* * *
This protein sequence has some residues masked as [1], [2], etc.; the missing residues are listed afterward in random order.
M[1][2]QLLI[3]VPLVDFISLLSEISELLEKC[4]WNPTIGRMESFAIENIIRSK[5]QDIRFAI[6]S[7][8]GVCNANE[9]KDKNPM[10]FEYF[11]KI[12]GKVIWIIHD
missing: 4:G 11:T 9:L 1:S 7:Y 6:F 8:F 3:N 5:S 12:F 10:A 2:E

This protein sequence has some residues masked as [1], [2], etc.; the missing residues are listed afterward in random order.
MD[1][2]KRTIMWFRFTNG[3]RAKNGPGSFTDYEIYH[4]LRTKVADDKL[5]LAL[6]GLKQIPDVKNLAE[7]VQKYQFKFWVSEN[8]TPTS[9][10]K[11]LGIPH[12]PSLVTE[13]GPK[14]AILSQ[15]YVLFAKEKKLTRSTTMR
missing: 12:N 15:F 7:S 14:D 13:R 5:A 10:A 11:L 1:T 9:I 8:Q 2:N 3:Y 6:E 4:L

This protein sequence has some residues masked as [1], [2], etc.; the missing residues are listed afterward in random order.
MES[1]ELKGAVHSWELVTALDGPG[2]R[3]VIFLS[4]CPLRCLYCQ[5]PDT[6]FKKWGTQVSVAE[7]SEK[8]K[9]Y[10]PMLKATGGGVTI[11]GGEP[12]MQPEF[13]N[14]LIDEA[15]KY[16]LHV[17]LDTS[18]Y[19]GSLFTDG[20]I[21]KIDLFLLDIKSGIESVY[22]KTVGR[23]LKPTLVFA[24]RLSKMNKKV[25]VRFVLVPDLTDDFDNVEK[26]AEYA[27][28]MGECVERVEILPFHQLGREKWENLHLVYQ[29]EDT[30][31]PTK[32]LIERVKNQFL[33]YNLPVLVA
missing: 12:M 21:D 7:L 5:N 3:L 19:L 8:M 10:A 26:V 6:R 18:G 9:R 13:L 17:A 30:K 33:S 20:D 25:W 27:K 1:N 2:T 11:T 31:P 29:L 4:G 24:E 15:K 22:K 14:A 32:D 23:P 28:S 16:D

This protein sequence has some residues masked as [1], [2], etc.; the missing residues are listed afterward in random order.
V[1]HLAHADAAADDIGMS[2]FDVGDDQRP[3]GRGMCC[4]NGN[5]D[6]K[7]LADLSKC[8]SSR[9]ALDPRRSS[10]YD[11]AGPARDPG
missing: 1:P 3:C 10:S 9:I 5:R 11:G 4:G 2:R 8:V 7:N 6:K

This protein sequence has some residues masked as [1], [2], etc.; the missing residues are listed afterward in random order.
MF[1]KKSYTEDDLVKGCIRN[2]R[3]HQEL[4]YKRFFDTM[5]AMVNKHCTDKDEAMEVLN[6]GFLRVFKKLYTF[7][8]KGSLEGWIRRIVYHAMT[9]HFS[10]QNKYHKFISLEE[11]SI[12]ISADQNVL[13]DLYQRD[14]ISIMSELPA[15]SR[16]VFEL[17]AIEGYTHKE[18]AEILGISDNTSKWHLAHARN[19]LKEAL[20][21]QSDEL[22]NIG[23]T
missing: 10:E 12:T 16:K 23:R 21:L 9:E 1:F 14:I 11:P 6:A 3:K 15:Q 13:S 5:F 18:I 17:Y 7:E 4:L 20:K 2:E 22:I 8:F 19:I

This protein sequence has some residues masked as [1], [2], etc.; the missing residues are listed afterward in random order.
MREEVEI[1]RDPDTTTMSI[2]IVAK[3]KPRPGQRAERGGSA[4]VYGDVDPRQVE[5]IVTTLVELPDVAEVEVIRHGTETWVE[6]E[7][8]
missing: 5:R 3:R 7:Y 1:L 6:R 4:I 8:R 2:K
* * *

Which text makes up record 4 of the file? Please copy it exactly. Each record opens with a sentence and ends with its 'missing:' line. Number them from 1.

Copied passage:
This protein sequence has some residues masked as [1], [2], etc.; the missing residues are listed afterward in random order.
V[1]HLAHADAAADDIGMS[2]FDVGDDQRP[3]GRGMCC[4]NGN[5]D[6]K[7]LADLSKC[8]SSR[9]ALDPRRSS[10]YD[11]AGPARDPG
missing: 1:P 3:C 10:S 9:I 5:R 11:G 4:G 2:R 8:V 7:N 6:K